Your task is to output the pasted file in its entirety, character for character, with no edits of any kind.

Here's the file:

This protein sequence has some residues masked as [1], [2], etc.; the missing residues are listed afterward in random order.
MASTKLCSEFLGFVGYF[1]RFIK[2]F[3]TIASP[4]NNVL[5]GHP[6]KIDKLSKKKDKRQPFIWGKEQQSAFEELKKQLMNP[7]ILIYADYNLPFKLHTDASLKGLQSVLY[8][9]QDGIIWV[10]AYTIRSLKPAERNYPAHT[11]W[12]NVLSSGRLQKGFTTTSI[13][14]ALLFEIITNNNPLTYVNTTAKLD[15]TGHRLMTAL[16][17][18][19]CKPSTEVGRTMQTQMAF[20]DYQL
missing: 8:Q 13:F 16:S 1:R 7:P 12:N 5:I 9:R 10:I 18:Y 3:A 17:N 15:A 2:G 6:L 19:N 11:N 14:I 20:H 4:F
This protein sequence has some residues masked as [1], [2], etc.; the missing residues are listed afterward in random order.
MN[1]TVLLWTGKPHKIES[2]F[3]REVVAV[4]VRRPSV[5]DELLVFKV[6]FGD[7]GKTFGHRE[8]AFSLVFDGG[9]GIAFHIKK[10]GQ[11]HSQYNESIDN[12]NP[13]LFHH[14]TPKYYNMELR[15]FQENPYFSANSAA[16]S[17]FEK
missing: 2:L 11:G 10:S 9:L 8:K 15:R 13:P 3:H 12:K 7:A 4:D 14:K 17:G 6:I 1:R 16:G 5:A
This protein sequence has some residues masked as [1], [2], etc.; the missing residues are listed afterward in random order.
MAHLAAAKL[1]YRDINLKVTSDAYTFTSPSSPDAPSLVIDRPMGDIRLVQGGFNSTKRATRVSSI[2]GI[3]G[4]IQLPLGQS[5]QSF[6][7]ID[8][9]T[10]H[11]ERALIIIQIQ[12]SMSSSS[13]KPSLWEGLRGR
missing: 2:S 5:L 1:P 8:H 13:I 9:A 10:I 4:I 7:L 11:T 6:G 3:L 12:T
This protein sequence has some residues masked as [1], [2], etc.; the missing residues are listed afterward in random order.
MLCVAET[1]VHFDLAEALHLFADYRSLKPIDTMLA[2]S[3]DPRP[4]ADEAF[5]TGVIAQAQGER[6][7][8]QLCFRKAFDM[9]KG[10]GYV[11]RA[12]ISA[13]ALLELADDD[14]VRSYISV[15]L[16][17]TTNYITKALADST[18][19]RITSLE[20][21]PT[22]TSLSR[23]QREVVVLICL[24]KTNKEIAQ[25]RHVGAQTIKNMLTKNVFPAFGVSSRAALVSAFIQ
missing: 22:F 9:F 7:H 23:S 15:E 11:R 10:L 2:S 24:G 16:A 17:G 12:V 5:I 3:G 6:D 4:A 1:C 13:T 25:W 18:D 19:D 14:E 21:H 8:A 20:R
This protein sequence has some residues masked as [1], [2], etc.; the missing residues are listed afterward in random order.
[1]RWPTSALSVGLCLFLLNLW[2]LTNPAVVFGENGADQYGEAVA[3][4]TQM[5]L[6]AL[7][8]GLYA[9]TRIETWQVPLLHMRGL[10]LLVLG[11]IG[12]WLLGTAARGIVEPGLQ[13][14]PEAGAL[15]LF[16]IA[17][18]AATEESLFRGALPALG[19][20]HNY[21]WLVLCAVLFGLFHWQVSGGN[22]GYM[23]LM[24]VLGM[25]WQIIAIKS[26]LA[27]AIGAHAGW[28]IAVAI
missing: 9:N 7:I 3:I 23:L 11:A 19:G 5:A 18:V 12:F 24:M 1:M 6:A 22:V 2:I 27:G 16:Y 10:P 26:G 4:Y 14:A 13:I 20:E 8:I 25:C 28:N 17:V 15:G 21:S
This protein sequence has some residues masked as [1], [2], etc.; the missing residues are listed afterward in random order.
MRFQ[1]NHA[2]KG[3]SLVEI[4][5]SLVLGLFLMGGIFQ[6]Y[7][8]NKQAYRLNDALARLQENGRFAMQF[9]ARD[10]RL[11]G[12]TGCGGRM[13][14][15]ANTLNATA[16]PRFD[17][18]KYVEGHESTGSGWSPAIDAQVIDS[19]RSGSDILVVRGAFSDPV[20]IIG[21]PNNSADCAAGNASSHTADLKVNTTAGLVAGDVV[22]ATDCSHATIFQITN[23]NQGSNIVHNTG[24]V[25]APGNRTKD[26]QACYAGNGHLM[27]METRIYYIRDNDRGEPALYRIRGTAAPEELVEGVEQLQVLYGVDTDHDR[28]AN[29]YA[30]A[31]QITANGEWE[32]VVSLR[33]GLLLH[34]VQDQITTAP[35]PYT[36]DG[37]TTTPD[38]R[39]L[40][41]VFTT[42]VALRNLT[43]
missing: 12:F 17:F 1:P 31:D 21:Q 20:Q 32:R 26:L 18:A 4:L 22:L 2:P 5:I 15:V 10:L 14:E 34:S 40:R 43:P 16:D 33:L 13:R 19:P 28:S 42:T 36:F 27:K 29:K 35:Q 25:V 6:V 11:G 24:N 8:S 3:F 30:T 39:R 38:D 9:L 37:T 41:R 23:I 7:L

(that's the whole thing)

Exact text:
This protein sequence has some residues masked as [1], [2], etc.; the missing residues are listed afterward in random order.
MASTKLCSEFLGFVGYF[1]RFIK[2]F[3]TIASP[4]NNVL[5]GHP[6]KIDKLSKKKDKRQPFIWGKEQQSAFEELKKQLMNP[7]ILIYADYNLPFKLHTDASLKGLQSVLY[8][9]QDGIIWV[10]AYTIRSLKPAERNYPAHT[11]W[12]NVLSSGRLQKGFTTTSI[13][14]ALLFEIITNNNPLTYVNTTAKLD[15]TGHRLMTAL[16][17][18][19]CKPSTEVGRTMQTQMAF[20]DYQL
missing: 8:Q 13:F 16:S 1:R 7:P 12:N 5:I 9:R 10:I 18:Y 3:A 17:N 15:A 2:G 6:L 19:N 11:N 14:I 20:H 4:F
This protein sequence has some residues masked as [1], [2], etc.; the missing residues are listed afterward in random order.
MN[1]TVLLWTGKPHKIES[2]F[3]REVVAV[4]VRRPSV[5]DELLVFKV[6]FGD[7]GKTFGHRE[8]AFSLVFDGG[9]GIAFHIKK[10]GQ[11]HSQYNESIDN[12]NP[13]LFHH[14]TPKYYNMELR[15]FQENPYFSANSAA[16]S[17]FEK
missing: 2:L 11:G 10:S 9:L 8:K 15:R 13:P 3:H 12:K 7:A 4:D 14:K 17:G 6:I 1:R 16:G 5:A
This protein sequence has some residues masked as [1], [2], etc.; the missing residues are listed afterward in random order.
MAHLAAAKL[1]YRDINLKVTSDAYTFTSPSSPDAPSLVIDRPMGDIRLVQGGFNSTKRATRVSSI[2]GI[3]G[4]IQLPLGQS[5]QSF[6][7]ID[8][9]T[10]H[11]ERALIIIQIQ[12]SMSSSS[13]KPSLWEGLRGR
missing: 2:S 5:L 1:P 8:H 13:I 9:A 10:I 4:I 7:L 11:T 6:G 3:L 12:T
This protein sequence has some residues masked as [1], [2], etc.; the missing residues are listed afterward in random order.
MLCVAET[1]VHFDLAEALHLFADYRSLKPIDTMLA[2]S[3]DPRP[4]ADEAF[5]TGVIAQAQGER[6][7][8]QLCFRKAFDM[9]KG[10]GYV[11]RA[12]ISA[13]ALLELADDD[14]VRSYISV[15]L[16][17]TTNYITKALADST[18][19]RITSLE[20][21]PT[22]TSLSR[23]QREVVVLICL[24]KTNKEIAQ[25]RHVGAQTIKNMLTKNVFPAFGVSSRAALVSAFIQ
missing: 22:F 9:F 7:H 23:S 15:E 11:R 10:L 2:S 24:G 16:A 17:G 12:V 5:I 3:G 6:D 4:A 1:C 13:T 25:W 18:D 19:D 14:E 21:H 8:A 20:R
This protein sequence has some residues masked as [1], [2], etc.; the missing residues are listed afterward in random order.
[1]RWPTSALSVGLCLFLLNLW[2]LTNPAVVFGENGADQYGEAVA[3][4]TQM[5]L[6]AL[7][8]GLYA[9]TRIETWQVPLLHMRGL[10]LLVLG[11]IG[12]WLLGTAARGIVEPGLQ[13][14]PEAGAL[15]LF[16]IA[17][18]AATEESLFRGALPALG[19][20]HNY[21]WLVLCAVLFGLFHWQVSGGN[22]GYM[23]LM[24]VLGM[25]WQIIAIKS[26]LA[27]AIGAHAGW[28]IAVAI
missing: 9:N 7:I 3:I 23:L 11:A 19:G 5:A 18:V 12:F 24:M 1:M 6:A 22:V 2:I 27:G 16:Y 10:P 26:G 4:Y 14:A 13:I 20:E 8:I 25:C 28:N 17:V 15:G 21:S
This protein sequence has some residues masked as [1], [2], etc.; the missing residues are listed afterward in random order.
MRFQ[1]NHA[2]KG[3]SLVEI[4][5]SLVLGLFLMGGIFQ[6]Y[7][8]NKQAYRLNDALARLQENGRFAMQF[9]ARD[10]RL[11]G[12]TGCGGRM[13][14][15]ANTLNATA[16]PRFD[17][18]KYVEGHESTGSGWSPAIDAQVIDS[19]RSGSDILVVRGAFSDPV[20]IIG[21]PNNSADCAAGNASSHTADLKVNTTAGLVAGDVV[22]ATDCSHATIFQITN[23]NQGSNIVHNTG[24]V[25]APGNRTKD[26]QACYAGNGHLM[27]METRIYYIRDNDRGEPALYRIRGTAAPEELVEGVEQLQVLYGVDTDHDR[28]AN[29]YA[30]A[31]QITANGEWE[32]VVSLR[33]GLLLH[34]VQDQITTAP[35]PYT[36]DG[37]TTTPD[38]R[39]L[40][41]VFTT[42]VALRNLT[43]
missing: 12:F 17:F 1:P 31:D 21:Q 20:Q 32:R 26:L 18:A 4:L 22:L 2:P 5:I 15:V 10:L 14:E 34:S 40:R 43:P 16:D 33:L 13:R 19:P 28:S 42:T 36:F 27:K 29:K 35:Q 25:V 6:V 11:G 24:N 8:S 3:F 30:T 39:R 38:D 9:L 37:T 41:R 23:I 7:L